Sunday News Roundup – April 1 Version (No Fooling)

Politics Still Evolving

Japan’s New nuclear agency now isn’t happening. It was not clear if there will be any attempts to continue to develop the new agency. Blame the Diet, they failed to do their part to get things in place, or even really started.

Japan Nuclear Fuels has resumed construction on the MOX plant at Rokkasho. With no clear decision on restarting nuclear power plants or if Japan will continue with reprocessing spent fuel into MOX, it isn’t clear if the plant will ever produce any fuel.

The Osaka city council rejected the petition to allow the public to vote on nuclear power in the area. The mayor is against it too. But they both cite the cost of running the public vote and the fact that it is obvious by recent events that the public in the area is largely against nuclear power. Hashimoto (the mayor) was voted in on an anti-nuclear power platform and took steps to pressure KEPCO to phase out nuclear power using the region’s shares in the company.

Kan and some DPJ members are working to coordinate a political group to push for the phase out of nuclear power in Japan. With 80% of the public wanting this, it should prove popular with voters.

Local residents of Kyoto staged a very considerable and angry protest against the head of the Environment Ministry. He showed up to try to convince the public that they should burn disaster debris in their city. This took place at a JR train station in Kyoto. Protesters shouted down the minister and told him to “go back”. A small group of staged “supporters” showed up in suits on the weekend, with commercially printed signs. One threatened the person who took the photos found here.  Meanwhile 5 cities in Niigata have agreed to burn debris.

Contamination Still Everywhere
Considerable contamination is being found in river fish around Fukushima prefecture. Landlocked masu salmon, caught in the Niida River in Iitate had 18,700 becquerels of radioactive cesium per kilogram. This is also higher than contaminated fish found last year. “the 14,400 becquerels per kilogram detected in sand eels in waters off Iwaki, Fukushima Prefecture, in April 2011

River fish in Ibaraki prefecture are being found contaminated and over the government limits. Trout in rivers associated with Lake Kitaura had 200-300 bq/kg. Eels in Lake Kasumigaura had 101 bq/kg of contamination and 104 at a location near Soma.

Canned salmon tested by a food coop was found to have 18 bq/kg of contamination. While the level is under the government limits, it shows how widespread contaminated food is among what is found at grocery stores. The coop also found contaminated citrus fruits. The salmon in question.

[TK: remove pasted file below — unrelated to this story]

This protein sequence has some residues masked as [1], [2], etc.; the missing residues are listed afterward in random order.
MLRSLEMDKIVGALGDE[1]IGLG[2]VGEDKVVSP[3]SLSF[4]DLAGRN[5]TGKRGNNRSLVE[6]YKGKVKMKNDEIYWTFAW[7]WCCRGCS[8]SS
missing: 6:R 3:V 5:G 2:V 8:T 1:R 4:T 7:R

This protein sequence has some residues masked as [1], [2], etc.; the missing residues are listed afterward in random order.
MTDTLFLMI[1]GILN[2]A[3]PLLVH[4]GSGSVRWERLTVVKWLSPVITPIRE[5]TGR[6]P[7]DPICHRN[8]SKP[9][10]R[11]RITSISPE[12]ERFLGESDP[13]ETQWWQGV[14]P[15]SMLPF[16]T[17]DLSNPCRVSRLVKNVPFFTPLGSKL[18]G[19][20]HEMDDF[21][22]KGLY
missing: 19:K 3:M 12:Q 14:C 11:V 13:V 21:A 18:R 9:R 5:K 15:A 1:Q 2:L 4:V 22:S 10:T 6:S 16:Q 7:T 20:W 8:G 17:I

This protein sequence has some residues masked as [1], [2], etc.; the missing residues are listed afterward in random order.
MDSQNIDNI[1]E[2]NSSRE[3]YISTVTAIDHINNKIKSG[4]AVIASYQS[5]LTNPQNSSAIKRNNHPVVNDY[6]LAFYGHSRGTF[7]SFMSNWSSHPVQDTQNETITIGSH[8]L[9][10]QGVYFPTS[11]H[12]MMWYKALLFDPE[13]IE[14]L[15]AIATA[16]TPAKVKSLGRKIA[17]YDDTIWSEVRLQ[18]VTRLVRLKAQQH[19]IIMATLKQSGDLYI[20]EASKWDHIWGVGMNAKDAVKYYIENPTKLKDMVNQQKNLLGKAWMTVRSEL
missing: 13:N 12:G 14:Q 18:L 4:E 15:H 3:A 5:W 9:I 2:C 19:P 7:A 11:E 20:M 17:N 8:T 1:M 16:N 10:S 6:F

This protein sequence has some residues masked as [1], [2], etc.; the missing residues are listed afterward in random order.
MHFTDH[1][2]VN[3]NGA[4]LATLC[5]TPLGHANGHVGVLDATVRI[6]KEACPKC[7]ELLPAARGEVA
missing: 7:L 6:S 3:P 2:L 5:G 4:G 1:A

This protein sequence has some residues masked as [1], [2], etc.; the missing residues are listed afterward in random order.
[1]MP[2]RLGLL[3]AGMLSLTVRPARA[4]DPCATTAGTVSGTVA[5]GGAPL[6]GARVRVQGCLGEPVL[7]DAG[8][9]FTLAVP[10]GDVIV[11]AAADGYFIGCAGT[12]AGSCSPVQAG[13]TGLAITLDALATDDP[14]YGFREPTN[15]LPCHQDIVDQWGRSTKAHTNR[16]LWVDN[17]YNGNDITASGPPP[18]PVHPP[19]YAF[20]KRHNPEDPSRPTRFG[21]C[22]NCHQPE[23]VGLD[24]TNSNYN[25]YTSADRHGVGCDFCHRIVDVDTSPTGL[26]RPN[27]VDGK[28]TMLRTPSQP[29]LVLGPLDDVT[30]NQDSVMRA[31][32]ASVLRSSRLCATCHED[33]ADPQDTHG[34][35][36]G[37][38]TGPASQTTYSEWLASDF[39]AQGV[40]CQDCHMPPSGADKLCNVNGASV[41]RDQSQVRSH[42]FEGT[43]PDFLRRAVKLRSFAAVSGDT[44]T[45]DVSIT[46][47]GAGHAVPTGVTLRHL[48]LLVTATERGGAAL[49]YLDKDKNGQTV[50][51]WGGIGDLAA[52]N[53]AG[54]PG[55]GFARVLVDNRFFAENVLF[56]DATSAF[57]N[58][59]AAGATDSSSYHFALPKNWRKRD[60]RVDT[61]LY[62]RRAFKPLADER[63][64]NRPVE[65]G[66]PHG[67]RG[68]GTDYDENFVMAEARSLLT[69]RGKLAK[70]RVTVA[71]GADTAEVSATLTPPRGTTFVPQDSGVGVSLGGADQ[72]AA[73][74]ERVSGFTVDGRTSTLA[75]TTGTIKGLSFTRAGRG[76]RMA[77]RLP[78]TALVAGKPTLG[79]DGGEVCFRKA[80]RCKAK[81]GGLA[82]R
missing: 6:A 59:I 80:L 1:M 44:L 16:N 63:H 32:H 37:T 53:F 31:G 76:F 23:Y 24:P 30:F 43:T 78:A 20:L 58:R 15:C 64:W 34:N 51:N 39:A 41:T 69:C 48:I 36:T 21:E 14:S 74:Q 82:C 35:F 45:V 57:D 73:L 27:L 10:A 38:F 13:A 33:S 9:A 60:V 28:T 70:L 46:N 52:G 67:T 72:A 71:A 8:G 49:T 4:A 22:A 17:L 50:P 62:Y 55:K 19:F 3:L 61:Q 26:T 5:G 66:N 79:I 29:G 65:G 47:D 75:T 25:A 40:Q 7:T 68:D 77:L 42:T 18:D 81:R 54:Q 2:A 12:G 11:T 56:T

The bark of fruit trees in Date City was found to have 40,000 bq/kg. Last year’s peach crop had 80-90 bq/kg of contamination. Farmers are struggling with the decision to grow and harvest fruit this year or not. Many have attempted decontamination in their trees but don’t know if it will result in a zero contamination fruit or if there will be a market for Fukushima fruit as consumers no longer trust the food system.

Stronium is being found in river mud and near dams in Gunma prefecture. Exact amounts were not clear through the machine translation.
Nuclear Power Elsewhere Still Struggles
Chernobyl will finally begin the process to put a 1.2 billion dollar cover over the destroyed reactor.  It will take until 2015 to finish and was funded by donations from various countries around the world. 26 years later there is still no solution to clean up the disaster site and the costs are too much for Ukraine to bear on their own.

Another expert has declared commercial nuclear power to be economically unviable. The new safety changes needed and without large subsidies the math makes it un-affordable and most companies couldn’t shoulder the risk of a failed or unprofitable project.

The government loan guarantees needed to fund the new reactors at Vogtle NPP in Georgia may not happen. The DOE process has become difficult for Southern Company to meet the standards and NEI has complained the fees are too high. Obtaining the actual loans from DOE has slowed down the project and now may scuttle the entire project to build the first 2 AP1000 reactors in the US. The AP1000 is a so far untested design and a plant has yet to be completed and run anywhere in the world.

SCANA (a publicly traded company) has won approval from the NRC to build 2 AP1000 reactors in South Carolina at the Virgil nuclear plant. SCANA and Santee Cooper would share the cost of building the reactors. It is not clear who all is invested in SCANA, but Goldman Sachs has heavily gambled on nuclear power in recent years. These two units appear more likely to be completed unless there is some unforseen complication or the companies involved run out of cash.

This article would not be possible without the extensive efforts of the SimplyInfo research team
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